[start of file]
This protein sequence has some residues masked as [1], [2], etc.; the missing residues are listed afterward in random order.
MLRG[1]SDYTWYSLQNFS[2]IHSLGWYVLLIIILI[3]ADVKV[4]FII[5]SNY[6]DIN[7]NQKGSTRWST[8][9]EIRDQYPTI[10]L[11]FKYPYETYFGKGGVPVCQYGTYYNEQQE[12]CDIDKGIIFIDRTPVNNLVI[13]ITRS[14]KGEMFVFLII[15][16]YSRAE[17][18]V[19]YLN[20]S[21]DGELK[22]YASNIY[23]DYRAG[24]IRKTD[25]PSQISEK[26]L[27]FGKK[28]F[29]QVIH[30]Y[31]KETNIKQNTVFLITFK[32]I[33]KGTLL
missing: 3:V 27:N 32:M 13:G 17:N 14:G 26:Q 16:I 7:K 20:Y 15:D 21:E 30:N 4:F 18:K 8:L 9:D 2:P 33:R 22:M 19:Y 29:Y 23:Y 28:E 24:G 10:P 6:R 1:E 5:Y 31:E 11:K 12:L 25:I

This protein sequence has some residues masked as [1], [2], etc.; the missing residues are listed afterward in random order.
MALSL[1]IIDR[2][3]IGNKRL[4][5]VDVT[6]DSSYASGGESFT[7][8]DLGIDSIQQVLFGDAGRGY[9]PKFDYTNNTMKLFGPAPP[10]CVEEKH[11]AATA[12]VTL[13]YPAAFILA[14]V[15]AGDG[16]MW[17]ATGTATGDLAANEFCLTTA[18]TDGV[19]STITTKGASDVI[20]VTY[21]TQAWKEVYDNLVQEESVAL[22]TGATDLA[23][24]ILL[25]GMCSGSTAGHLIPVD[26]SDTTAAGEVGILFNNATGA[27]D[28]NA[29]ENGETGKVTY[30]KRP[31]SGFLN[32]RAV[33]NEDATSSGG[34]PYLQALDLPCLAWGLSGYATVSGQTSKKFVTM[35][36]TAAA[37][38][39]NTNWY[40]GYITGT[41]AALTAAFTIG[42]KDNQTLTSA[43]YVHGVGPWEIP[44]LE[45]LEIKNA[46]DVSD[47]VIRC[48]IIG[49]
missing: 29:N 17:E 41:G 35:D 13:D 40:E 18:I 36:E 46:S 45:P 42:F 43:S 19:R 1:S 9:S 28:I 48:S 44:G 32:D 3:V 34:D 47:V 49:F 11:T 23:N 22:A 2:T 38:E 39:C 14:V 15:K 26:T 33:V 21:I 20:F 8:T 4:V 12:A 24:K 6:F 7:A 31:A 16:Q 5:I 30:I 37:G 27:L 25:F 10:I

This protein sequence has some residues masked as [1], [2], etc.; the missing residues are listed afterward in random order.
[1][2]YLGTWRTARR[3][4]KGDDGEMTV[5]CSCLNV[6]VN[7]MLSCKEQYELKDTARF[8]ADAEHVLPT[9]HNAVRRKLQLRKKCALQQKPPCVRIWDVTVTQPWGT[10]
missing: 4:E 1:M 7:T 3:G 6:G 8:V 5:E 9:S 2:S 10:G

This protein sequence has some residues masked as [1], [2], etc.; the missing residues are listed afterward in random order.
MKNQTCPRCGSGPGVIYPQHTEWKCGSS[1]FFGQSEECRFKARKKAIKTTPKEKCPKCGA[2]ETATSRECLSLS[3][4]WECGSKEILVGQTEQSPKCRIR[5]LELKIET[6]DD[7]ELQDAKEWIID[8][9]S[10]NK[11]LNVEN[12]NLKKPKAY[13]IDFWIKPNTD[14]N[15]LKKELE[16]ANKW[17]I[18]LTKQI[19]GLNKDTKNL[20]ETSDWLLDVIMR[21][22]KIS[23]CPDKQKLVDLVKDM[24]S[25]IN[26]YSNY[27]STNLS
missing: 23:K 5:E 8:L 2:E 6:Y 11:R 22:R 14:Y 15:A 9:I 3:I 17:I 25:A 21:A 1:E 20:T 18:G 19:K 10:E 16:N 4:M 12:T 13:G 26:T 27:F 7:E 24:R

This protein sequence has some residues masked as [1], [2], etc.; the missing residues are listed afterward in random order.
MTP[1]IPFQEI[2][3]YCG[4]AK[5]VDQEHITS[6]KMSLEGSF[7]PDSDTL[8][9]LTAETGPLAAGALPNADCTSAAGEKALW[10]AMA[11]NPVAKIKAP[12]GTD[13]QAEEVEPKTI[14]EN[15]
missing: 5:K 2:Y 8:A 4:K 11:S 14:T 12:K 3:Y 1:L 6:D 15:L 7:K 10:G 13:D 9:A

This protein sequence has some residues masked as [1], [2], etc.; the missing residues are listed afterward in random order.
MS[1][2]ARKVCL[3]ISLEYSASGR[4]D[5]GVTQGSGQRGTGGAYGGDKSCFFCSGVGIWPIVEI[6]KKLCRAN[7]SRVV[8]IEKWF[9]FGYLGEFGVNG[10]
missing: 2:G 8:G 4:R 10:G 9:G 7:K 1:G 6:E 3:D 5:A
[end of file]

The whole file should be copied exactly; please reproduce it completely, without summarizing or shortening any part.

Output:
This protein sequence has some residues masked as [1], [2], etc.; the missing residues are listed afterward in random order.
MLRG[1]SDYTWYSLQNFS[2]IHSLGWYVLLIIILI[3]ADVKV[4]FII[5]SNY[6]DIN[7]NQKGSTRWST[8][9]EIRDQYPTI[10]L[11]FKYPYETYFGKGGVPVCQYGTYYNEQQE[12]CDIDKGIIFIDRTPVNNLVI[13]ITRS[14]KGEMFVFLII[15][16]YSRAE[17][18]V[19]YLN[20]S[21]DGELK[22]YASNIY[23]DYRAG[24]IRKTD[25]PSQISEK[26]L[27]FGKK[28]F[29]QVIH[30]Y[31]KETNIKQNTVFLITFK[32]I[33]KGTLL
missing: 3:V 27:N 32:M 13:G 17:N 14:G 26:Q 16:I 7:K 20:Y 15:D 21:E 30:N 4:F 18:K 8:L 9:D 2:P 33:R 22:M 19:Y 29:Y 23:Y 28:E 24:G 10:P 6:R 1:E 5:Y 31:E 11:K 12:L 25:I

This protein sequence has some residues masked as [1], [2], etc.; the missing residues are listed afterward in random order.
MALSL[1]IIDR[2][3]IGNKRL[4][5]VDVT[6]DSSYASGGESFT[7][8]DLGIDSIQQVLFGDAGRGY[9]PKFDYTNNTMKLFGPAPP[10]CVEEKH[11]AATA[12]VTL[13]YPAAFILA[14]V[15]AGDG[16]MW[17]ATGTATGDLAANEFCLTTA[18]TDGV[19]STITTKGASDVI[20]VTY[21]TQAWKEVYDNLVQEESVAL[22]TGATDLA[23][24]ILL[25]GMCSGSTAGHLIPVD[26]SDTTAAGEVGILFNNATGA[27]D[28]NA[29]ENGETGKVTY[30]KRP[31]SGFLN[32]RAV[33]NEDATSSGG[34]PYLQALDLPCLAWGLSGYATVSGQTSKKFVTM[35][36]TAAA[37][38][39]NTNWY[40]GYITGT[41]AALTAAFTIG[42]KDNQTLTSA[43]YVHGVGPWEIP[44]LE[45]LEIKNA[46]DVSD[47]VIRC[48]IIG[49]
missing: 29:N 17:E 41:G 35:D 13:D 40:E 18:I 36:E 46:S 45:P 42:F 43:S 19:R 1:S 9:S 28:I 48:S 44:G 32:D 3:V 34:D 47:V 49:F 11:T 23:N 22:A 2:T 38:E 39:C 14:V 15:K 26:T 33:V 21:I 20:F 8:T 4:V 12:A 24:K 6:F 7:A 31:A 16:Q 5:I 30:I 37:G 27:L 25:F 10:I

This protein sequence has some residues masked as [1], [2], etc.; the missing residues are listed afterward in random order.
[1][2]YLGTWRTARR[3][4]KGDDGEMTV[5]CSCLNV[6]VN[7]MLSCKEQYELKDTARF[8]ADAEHVLPT[9]HNAVRRKLQLRKKCALQQKPPCVRIWDVTVTQPWGT[10]
missing: 4:E 1:M 7:T 3:G 6:G 8:V 5:E 9:S 2:S 10:G

This protein sequence has some residues masked as [1], [2], etc.; the missing residues are listed afterward in random order.
MKNQTCPRCGSGPGVIYPQHTEWKCGSS[1]FFGQSEECRFKARKKAIKTTPKEKCPKCGA[2]ETATSRECLSLS[3][4]WECGSKEILVGQTEQSPKCRIR[5]LELKIET[6]DD[7]ELQDAKEWIID[8][9]S[10]NK[11]LNVEN[12]NLKKPKAY[13]IDFWIKPNTD[14]N[15]LKKELE[16]ANKW[17]I[18]LTKQI[19]GLNKDTKNL[20]ETSDWLLDVIMR[21][22]KIS[23]CPDKQKLVDLVKDM[24]S[25]IN[26]YSNY[27]STNLS
missing: 23:K 5:E 8:L 2:E 6:Y 11:R 22:R 14:Y 15:A 9:I 3:I 17:I 25:A 21:A 1:E 20:T 18:G 19:K 10:E 16:N 4:M 12:T 13:G 26:T 27:F 7:E 24:R

This protein sequence has some residues masked as [1], [2], etc.; the missing residues are listed afterward in random order.
MTP[1]IPFQEI[2][3]YCG[4]AK[5]VDQEHITS[6]KMSLEGSF[7]PDSDTL[8][9]LTAETGPLAAGALPNADCTSAAGEKALW[10]AMA[11]NPVAKIKAP[12]GTD[13]QAEEVEPKTI[14]EN[15]
missing: 5:K 2:Y 8:A 4:K 11:S 14:T 12:K 3:Y 1:L 6:D 15:L 7:K 10:G 13:D 9:A

This protein sequence has some residues masked as [1], [2], etc.; the missing residues are listed afterward in random order.
MS[1][2]ARKVCL[3]ISLEYSASGR[4]D[5]GVTQGSGQRGTGGAYGGDKSCFFCSGVGIWPIVEI[6]KKLCRAN[7]SRVV[8]IEKWF[9]FGYLGEFGVNG[10]
missing: 2:G 8:G 4:R 10:G 9:G 7:K 1:G 6:E 3:D 5:A